It was while I was sitting on an airplane flying home from Texas that I had another moment of truth. I was traveling with a friend and she nudged me and pointed to the woman sitting in the row next to us. She looked to be somewhere in her forties, blond hair, next to a significant other of some kind. We had seen them share pizza earlier in the flight, and my friend had noticed this woman was reading a prevention magazine while eating potato chips.
We both had a hard time figuring out why exactly this hit us as being funny. It was funny like a person sitting on the couch watching Tae Bo DVDs. Or Liz Lemon walking on a treadmill while eating an ice cream sundae. Why?
Personally I try to avoid health and fitness themed magazines about as vehemently as I avoid celebrity gossip; critiquing bodies of famous people next to chocolate recipes next to diet tips tend to make me a bit irate. The beautiful juxtaposition of the magazine and the chips worked to underscore how absurd these magazines are.
Growing up I was told by either my mother or another significant relative that no diet or pill or exercise is actually magically effective. If such a thing existed, we would know about it, because the creator would be millionaires and we would all be taking it. Every month when I read about the flat belly diet or the next big exercise to make your abs appear or your butt tighten or whatever, whatever’s going to fix the newest and most hated parts of our body, it’s absurd to think anything will actually be that effective. Sometimes you just have the body you have.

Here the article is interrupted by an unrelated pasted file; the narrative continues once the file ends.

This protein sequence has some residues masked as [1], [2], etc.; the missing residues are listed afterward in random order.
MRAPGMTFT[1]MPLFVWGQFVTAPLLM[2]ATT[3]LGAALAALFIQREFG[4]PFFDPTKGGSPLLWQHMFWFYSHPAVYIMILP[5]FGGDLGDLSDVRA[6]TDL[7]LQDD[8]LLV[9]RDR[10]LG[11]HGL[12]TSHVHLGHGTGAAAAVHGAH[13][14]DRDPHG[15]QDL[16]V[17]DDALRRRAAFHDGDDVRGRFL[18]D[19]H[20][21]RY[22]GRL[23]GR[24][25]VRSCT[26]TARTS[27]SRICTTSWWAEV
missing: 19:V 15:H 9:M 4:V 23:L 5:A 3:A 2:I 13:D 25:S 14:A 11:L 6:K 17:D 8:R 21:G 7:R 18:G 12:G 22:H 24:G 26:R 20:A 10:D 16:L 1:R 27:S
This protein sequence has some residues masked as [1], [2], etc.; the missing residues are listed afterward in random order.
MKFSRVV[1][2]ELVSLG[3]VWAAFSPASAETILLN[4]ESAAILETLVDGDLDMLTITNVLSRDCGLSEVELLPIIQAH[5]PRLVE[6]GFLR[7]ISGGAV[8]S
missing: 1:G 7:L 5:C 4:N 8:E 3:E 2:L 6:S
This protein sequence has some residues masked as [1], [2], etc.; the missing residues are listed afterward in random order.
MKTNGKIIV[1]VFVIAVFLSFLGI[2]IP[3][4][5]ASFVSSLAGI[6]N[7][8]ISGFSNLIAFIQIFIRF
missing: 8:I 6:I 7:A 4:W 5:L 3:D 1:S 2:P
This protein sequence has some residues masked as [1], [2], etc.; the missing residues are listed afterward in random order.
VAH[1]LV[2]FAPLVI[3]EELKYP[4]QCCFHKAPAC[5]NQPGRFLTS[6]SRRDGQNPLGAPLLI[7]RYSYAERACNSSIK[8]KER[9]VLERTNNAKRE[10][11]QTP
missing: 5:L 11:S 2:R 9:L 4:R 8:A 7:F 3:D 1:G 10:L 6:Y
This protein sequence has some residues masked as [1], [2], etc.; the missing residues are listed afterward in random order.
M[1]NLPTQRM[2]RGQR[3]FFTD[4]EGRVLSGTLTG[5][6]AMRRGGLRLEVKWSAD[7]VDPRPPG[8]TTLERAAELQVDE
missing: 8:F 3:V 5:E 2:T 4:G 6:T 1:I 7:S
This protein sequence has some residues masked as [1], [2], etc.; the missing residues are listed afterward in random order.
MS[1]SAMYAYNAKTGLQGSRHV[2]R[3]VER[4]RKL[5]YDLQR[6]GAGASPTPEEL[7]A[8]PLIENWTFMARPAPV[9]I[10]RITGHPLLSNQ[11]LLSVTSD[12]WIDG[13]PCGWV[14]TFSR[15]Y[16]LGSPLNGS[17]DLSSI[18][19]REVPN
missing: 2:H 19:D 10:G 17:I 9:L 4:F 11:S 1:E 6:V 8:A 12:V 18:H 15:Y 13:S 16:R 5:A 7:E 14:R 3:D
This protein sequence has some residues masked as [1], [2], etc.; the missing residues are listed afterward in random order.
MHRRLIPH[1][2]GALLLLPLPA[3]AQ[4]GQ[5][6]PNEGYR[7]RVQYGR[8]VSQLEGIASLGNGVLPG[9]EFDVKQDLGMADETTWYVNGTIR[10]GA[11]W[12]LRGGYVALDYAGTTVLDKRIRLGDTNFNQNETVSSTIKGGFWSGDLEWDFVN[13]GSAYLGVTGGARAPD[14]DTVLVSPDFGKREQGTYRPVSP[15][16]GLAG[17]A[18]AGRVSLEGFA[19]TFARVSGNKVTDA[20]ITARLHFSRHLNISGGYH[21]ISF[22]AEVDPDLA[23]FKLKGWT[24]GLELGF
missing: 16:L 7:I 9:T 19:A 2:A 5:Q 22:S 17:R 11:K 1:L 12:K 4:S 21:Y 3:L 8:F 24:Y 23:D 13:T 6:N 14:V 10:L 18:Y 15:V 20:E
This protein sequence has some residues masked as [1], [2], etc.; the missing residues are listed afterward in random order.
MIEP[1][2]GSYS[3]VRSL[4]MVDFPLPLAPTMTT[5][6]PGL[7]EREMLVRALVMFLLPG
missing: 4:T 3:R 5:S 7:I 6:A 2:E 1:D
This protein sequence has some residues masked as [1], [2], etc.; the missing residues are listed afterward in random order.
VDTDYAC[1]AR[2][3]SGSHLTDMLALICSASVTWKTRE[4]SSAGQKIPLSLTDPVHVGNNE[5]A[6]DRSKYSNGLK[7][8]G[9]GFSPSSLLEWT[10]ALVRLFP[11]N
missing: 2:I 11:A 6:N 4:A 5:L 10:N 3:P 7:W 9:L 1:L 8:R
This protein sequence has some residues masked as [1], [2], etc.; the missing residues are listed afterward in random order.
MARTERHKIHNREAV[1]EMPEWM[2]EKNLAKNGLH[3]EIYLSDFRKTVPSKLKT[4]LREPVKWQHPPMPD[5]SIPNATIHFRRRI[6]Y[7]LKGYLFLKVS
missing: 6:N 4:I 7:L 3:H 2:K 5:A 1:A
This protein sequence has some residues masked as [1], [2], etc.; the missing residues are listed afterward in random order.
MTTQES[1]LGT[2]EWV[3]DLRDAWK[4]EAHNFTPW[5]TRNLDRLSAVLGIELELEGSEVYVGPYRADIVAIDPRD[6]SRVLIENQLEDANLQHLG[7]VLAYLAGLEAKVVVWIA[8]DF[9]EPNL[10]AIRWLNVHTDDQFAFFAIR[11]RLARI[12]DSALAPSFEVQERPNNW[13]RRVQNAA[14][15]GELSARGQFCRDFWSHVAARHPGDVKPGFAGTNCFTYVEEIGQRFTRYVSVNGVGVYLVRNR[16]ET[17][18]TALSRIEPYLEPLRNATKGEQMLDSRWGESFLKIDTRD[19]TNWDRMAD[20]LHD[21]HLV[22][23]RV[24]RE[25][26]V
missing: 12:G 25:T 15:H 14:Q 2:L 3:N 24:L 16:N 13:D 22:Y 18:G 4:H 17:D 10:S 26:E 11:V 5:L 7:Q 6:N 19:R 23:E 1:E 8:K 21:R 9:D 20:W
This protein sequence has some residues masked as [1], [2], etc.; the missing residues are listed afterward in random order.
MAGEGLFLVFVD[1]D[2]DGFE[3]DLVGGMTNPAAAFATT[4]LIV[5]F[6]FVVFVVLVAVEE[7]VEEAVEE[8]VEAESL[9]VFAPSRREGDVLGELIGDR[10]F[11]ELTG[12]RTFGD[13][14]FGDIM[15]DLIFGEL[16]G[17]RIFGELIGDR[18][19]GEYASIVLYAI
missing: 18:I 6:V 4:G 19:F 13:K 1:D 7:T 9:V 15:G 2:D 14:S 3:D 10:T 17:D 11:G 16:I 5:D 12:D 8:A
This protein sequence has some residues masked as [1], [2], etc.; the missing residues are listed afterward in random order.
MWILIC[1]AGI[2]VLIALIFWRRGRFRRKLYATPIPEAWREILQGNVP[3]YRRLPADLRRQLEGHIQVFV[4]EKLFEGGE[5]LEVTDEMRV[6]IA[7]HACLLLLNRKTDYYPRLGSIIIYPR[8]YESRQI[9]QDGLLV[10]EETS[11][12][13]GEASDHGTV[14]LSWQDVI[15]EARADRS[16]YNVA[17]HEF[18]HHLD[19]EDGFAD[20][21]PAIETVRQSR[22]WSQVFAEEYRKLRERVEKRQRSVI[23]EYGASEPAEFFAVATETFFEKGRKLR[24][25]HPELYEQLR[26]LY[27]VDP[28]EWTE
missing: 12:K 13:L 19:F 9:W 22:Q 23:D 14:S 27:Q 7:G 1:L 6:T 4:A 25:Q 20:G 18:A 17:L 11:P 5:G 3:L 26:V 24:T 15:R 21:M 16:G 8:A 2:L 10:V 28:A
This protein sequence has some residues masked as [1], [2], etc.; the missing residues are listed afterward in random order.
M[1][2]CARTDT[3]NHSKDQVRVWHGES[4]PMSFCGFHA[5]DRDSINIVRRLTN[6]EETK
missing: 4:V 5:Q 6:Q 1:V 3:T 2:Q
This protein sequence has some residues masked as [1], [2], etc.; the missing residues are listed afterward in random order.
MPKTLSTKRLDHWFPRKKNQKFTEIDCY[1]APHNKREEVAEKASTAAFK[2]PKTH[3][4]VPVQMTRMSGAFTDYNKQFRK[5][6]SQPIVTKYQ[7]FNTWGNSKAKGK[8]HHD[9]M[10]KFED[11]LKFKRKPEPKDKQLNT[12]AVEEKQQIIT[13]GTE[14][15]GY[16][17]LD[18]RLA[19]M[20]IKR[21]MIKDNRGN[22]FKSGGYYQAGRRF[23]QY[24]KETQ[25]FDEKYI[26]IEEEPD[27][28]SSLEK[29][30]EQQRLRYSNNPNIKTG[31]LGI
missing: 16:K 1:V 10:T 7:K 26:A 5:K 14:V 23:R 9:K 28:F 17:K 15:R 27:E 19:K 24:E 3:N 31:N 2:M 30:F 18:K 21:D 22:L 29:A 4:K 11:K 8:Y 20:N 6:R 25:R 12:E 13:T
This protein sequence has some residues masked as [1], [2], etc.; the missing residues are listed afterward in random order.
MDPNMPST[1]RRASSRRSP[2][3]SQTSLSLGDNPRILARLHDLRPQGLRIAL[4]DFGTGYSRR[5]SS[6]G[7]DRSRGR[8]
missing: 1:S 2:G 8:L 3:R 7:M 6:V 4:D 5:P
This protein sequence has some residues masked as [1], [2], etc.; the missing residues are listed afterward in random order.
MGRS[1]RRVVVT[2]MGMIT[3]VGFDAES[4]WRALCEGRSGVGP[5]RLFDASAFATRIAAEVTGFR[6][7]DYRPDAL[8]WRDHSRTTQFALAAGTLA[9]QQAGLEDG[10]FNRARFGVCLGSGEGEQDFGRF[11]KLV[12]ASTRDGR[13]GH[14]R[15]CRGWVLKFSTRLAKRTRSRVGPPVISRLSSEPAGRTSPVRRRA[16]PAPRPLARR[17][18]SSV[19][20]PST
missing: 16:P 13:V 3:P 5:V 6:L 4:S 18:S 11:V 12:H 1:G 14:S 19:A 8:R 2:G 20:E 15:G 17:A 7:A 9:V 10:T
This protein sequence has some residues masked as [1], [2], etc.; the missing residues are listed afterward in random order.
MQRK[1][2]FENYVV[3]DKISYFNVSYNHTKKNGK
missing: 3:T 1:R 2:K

A while back I read this article talking about how people get frustrated because they don’t understand that weight loss and fitness are hard work and don’t come within three months or weeks. It’s unfair to blame this on people. Magazines and shows and diet books make money by promising the quick fix. For some people these tips and tricks really do work (although as someone whose whole family is big in the middle, I have doubts about the effectiveness of the flat belly diet etc). but I go back to the woman eating chips and reading about fitness.
Is part of this like The Secret effect where we visualize change and it happens? No doubt a large portion of the issue is our refusal to acknowledge the existence of differing body types and how effective dietary and exercise changes will be. Sometimes you have the body you have.
Why is this phenomenon so funny and so jarring?